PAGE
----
Hundreds of nuclear missiles are kept on full-alert 24/7 resulting in increased risks of cyber-attacks from enemies in order to launch the missiles unauthorized. Chances are that the next nuclear detonation won’t come from a calculated missile launch, but from a nuclear accident or a cyber-attack.
Earlier today, the Senate Committee on Foreign Relations passed the Senate Joint Resolution 44 – Authorization for the Use of Military Force (AUMF) against the Islamic State in Iraq and the Levant (ISIL) by a party-line roll-call vote of 10 to 8.
The resolution authorizes the use of force in Iraq and Syria while rejecting ground combat operations already ruled out by the President. However, it includes exceptions to the prohibition of troops on the ground large enough to drive a battalion through: except when necessary to protect U.S. military personnel or U.S. citizens whose lives are directly endangered by ISIL, and other specific circumstances. Additionally, the president must report to Congress at least once every 60 days on specific actions taken Iraq and Syria. The enemy is identified as “associated persons or forces” with ISIL, meaning “individuals and organizations fighting for or on behalf of the Islamic State of Iraq and the Levant or a closely-related successor entity.”
The legality of Obama’s current campaign in Iraq and Syria is contested. The president has been using the out-of-date 2001 AUMF against Al-Qaeda, passed in the wake of the September 11th attacks, to justify military actions against ISIL, or as Secretary Kerry called it in his testimony to the Senate Foreign Relations Committee, Daesh. The word ‘Daesh’ is a transliteration of the Arabic acronym for ISIL. Many Arabic-language media outlets prefer to use this term because it distances the terrorist organization from the practice of Islam.
In his testimony on December 19th, Kerry said he supports the three-year limitation proposed by Menendez, “subject to provisions for extension that [the Administration] would be happy to discuss.”
The Administration does not want to be hampered by any hard limitations on the duration of our involvement in the region, the ability to resort to combat operations if necessary, or an expansion of offensive actions to other countries.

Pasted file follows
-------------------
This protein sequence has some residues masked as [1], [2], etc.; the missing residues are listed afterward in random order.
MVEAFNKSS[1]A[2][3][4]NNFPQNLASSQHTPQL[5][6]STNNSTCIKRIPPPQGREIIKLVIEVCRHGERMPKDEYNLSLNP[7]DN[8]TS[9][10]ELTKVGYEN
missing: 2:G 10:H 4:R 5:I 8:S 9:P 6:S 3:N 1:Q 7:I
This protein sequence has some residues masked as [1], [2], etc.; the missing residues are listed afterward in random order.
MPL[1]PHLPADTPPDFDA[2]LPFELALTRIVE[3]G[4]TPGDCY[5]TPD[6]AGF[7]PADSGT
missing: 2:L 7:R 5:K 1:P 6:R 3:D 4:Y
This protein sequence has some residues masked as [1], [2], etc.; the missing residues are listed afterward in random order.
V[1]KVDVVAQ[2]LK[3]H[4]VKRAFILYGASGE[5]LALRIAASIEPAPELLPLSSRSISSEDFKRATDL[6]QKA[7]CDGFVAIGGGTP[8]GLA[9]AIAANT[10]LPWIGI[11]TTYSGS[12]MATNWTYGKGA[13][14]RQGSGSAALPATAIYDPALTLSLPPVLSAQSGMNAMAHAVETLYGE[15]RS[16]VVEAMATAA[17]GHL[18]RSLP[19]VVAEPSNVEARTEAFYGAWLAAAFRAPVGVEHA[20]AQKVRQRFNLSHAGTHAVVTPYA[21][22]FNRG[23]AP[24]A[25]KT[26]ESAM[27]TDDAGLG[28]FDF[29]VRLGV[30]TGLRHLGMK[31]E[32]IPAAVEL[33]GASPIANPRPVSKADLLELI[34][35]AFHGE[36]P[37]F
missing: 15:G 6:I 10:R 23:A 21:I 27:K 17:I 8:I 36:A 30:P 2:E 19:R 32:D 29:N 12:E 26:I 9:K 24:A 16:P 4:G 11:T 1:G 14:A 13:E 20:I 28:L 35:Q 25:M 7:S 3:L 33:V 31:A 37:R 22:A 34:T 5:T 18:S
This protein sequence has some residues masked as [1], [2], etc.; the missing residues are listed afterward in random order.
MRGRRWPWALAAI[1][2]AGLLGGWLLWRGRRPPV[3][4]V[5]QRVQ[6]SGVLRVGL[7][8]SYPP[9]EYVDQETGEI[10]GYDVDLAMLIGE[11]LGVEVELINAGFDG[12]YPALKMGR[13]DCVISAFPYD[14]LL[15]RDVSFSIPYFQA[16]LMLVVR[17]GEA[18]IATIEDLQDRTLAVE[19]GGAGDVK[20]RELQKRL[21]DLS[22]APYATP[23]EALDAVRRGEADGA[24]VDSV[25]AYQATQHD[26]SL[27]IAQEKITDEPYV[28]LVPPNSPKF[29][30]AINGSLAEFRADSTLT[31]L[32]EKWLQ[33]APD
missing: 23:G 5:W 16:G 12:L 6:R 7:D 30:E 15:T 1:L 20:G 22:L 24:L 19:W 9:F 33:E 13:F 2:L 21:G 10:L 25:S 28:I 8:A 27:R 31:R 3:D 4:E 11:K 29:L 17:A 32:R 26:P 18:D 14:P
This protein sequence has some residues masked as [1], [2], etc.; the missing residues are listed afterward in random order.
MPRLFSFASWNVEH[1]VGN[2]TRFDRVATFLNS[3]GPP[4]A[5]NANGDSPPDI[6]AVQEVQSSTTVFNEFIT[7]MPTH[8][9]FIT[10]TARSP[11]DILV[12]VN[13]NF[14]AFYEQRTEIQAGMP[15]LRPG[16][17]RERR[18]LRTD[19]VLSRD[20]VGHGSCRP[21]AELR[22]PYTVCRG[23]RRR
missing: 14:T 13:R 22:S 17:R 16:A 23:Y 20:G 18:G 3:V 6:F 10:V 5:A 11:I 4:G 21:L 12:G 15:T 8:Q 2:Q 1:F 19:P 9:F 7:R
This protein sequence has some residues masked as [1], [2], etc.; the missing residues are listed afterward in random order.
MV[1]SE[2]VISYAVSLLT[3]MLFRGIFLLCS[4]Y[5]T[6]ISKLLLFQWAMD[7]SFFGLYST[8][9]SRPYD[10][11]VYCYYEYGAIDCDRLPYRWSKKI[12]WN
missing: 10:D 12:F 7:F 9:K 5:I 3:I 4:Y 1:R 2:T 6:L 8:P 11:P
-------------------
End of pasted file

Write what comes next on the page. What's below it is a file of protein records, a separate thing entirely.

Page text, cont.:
The proposed AUMF against ISIL would repeal the 2002 AUMF against Iraq but says nothing about the 2001 AUMF.
During today’s hearing, Senator Ron Johnson (R-WI) spoke of the necessity to define unambiguously the enemy and the objectives of this war. He also spoke out against limiting the AUMF to three years, as proposed in the Act, suggesting that this would reveal to our enemies what we are willing and unwilling to do to defeat them, and for how long. In essence, he argued to give the President a blank check.
Committee Chairman Robert Menendez (D-NJ) argued, “A three-year authorization creates the greatest accounting to the Congress to come back, knowing that authorization can be renewed and may need to be.”
As Menendez suggested, sunsetting the authorization after three years would force Congress to revisit the AUMF and ensure the Act stays relevant to strategic realities.
On the point of sending U.S. ground troops back to the region, Senator Chris Murphy (D-CT) pointed out, “massive amount of ground forces in the middle east ends up creating more enemies than it ends up killing.”
Senator Chris Coons (D-DE) highlighted the need for both a military and fiscal strategy, saying that it is “[his] hope that we will keep right in front of us how we will pay for [this] war [against ISIL.]” He also called for the president to release a clear, in-depth strategy as to how he will degrade and defeat ISIL, how much it will cost, and the projected scope and duration of the war.
An amendment to constrain a U.S. campaign geographically was put forward by Senator Rand Paul (R-KY). An amendment to limit the authority of the AUMF to one year was proposed by Senator Tom Udall (D-NM) and co-sponsored by Senator Paul. Neither amendment passed.
So Democrats, some of whom are skeptical about a new war in Iraq and Syria, voted to authorize the use of military force because the resolution included some limits to presidential action in the region. And Republicans who most support our military involvement voted against the resolution because they felt the president’s hands would be tied.
As Congress plans to adjourn in the next few days, Congress will most likely have to start all over against in 2015 on this or another measure.
Democrats for: Bob Menendez (NJ), Barbara Boxer (CA), Cardin (MD) Jeanne Shaheen (NH), Chris Coons (DE), Dick Durbin (IL), Tom Udall (NM), Chris Murphy (CT), Tim Kaine (VA), Ed Markey (MA)
Republicans against: Bob Corker (TN), James Risch (ID), Marco Rubio (FL), Ron Johnson (WI), Jeff Flake (AZ), John McCain (AZ), John Barrasso (WY), Rand Paul (KY)
The National Air and Space Intelligence Center’s (NASIC) 2013 “Ballistic and Cruise Missile Threat” assessment, issued on July 11, is likely to cause some consternation within the US national security community. While the press has focused primarily on the Pentagon’s assertions about the Chinese nuclear program (according to the report, China “has the most active and diverse ballistic missile development program in the world,” and the number of its warheads capable of reaching the US could grow to “well over 100 within the next 15 years”), the report also contains a few ominous-sounding claims about North Korean and Iranian missile capabilities.